Adelaide Festival Review: Zorn in Oz: Triple Bill
Zorn in Oz - John Zorn

Adelaide Festival Review: Zorn in Oz: Triple Bill

Triple Bill , the third of four shows in the ‘Zorn in Oz’ extravaganza, opened and ended spectacularly and held that level throughout the concert.

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Zorn in Oz - John Zorn
Presented by Adelaide Festival
Reviewed 13 March 2014

Triple Bill , the third of four shows in the Zorn in Oz extravaganza, opened spectacularly with trio Bladerunner. John Zorn delivered every conceivable alto saxophone sound, improvising with the unparalleled drumming of Dave Lombardo (who at one point got a kiss from Zorn for his troubles), and the dynamic bass of Bill Laswell. For the final number, the trio was joined by Mike Patton (on his knees with back to the audience), which thrilled their adoring fans and showed why they are the best in the business.

Essential Cinema equalled movie night, Zorn style. Ten members of Electric Masada performed film scores composed by Zorn, who conducted from the floor in the dark (is there nothing he can’t do?!). The giant projections of some fascinating experimental cinema films were accompanied by live music.

Rose Hobart, 1936 by Joseph Cornell, a surreal collage/fanvid, comprised of scenes edited from East of Borneo, 1931, was perfectly complemented with a rockabilly-esque score. Harry Smith’s 1967 animated short, The Tin Woodsman’s Dream followed, aptly rocking some superb jungle beats. The hand-coloured short Aleph, 1966 by Wallace Berman matched collages of nudes and pot plants to Ikue Mori’s inspired electronica. Next, the dreamy Ritual in Transfigured Time, 1946 by Maya Deren (featuring Deren), opened with a wool skein and ended with dancers turning into statues.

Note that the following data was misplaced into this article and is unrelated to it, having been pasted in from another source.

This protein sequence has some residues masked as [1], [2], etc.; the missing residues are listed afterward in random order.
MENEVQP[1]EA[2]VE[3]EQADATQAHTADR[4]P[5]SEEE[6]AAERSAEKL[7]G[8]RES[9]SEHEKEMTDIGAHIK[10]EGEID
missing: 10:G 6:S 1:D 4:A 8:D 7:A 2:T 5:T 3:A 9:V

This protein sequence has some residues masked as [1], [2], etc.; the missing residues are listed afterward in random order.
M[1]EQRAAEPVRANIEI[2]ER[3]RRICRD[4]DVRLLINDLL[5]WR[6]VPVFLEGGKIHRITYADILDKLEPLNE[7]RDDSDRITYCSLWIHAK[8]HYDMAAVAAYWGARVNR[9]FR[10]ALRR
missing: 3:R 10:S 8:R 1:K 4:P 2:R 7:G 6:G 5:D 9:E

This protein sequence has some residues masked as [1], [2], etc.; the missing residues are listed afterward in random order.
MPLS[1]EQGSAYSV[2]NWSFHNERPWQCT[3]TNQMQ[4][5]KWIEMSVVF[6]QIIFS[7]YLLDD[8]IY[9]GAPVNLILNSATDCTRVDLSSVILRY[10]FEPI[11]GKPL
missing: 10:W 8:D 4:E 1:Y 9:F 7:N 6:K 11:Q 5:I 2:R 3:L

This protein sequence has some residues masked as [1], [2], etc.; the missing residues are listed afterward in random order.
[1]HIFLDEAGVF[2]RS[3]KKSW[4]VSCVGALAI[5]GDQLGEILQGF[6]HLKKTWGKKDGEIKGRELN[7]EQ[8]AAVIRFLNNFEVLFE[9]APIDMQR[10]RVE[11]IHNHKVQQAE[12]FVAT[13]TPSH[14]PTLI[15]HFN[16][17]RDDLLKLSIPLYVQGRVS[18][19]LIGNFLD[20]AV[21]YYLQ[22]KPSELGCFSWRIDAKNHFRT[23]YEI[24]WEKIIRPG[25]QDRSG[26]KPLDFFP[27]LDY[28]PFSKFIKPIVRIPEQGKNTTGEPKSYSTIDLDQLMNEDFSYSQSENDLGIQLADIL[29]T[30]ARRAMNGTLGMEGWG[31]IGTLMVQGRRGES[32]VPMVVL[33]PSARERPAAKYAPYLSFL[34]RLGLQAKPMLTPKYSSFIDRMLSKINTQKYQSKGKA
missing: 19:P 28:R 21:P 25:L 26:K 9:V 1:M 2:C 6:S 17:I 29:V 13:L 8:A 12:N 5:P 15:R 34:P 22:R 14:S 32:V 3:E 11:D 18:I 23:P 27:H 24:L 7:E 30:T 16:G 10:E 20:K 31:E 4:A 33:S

The scores matched the films so superbly, it was easy to get lost in it all… and become influenced. Subliminal film message takeaways include: I now want a pet monkey, I should keep a gun in my undies draw, and I have an inexplicable need to take up knitting.

Cobra, described as one of Zorn’s ‘game pieces’, would be more aptly coined a ‘game changer’. The Zorn dozen were conducted from a desk in the middle of a semi-circle from which Zorn held up numbered and lettered cards, perhaps indicating themes and riffs. Partnerships were formed and split, in a spectacle competing to be named the-greatest-sport-ever-invented.

Ringmaster Zorn, who, at times wore a baseball cap when a musician donned a headband (of sub-leadership?), picked from, and pointed to individuals or groups who jammed and, at times, tried to mimic the other’s instrument. At the raising of a hand, some were granted (or not) the opportunity to riff. Among the highlights, Patton competed with Cyro Baptista in an amped walkie-talkie v megaphone jam, and Trevor Dunn spun a copy-what-I-do idea with Kenny Wollesen; all managed by Zorn. Think Professor, lecture hall, and students; at the University of Awesome.

This brilliant piece of performance art, able to be taken in any direction, showcased avante-garde improvisation at its finest and, at one point, threatened to get away, before a quick word from Zorn to Marc Ribot re-railed the train.

It is impossible to comprehend a show improving on the past three nights, but I reckon [email protected] is going to give it a good crack on Friday night.

Reviewed by Gordon Forester

Venue: Adelaide Festival Centre
Season: 11-14 March 2014
Duration: 2½ hours
Tickets: $30 – $450
Bookings: Book through BASS online or phone 131 246

 

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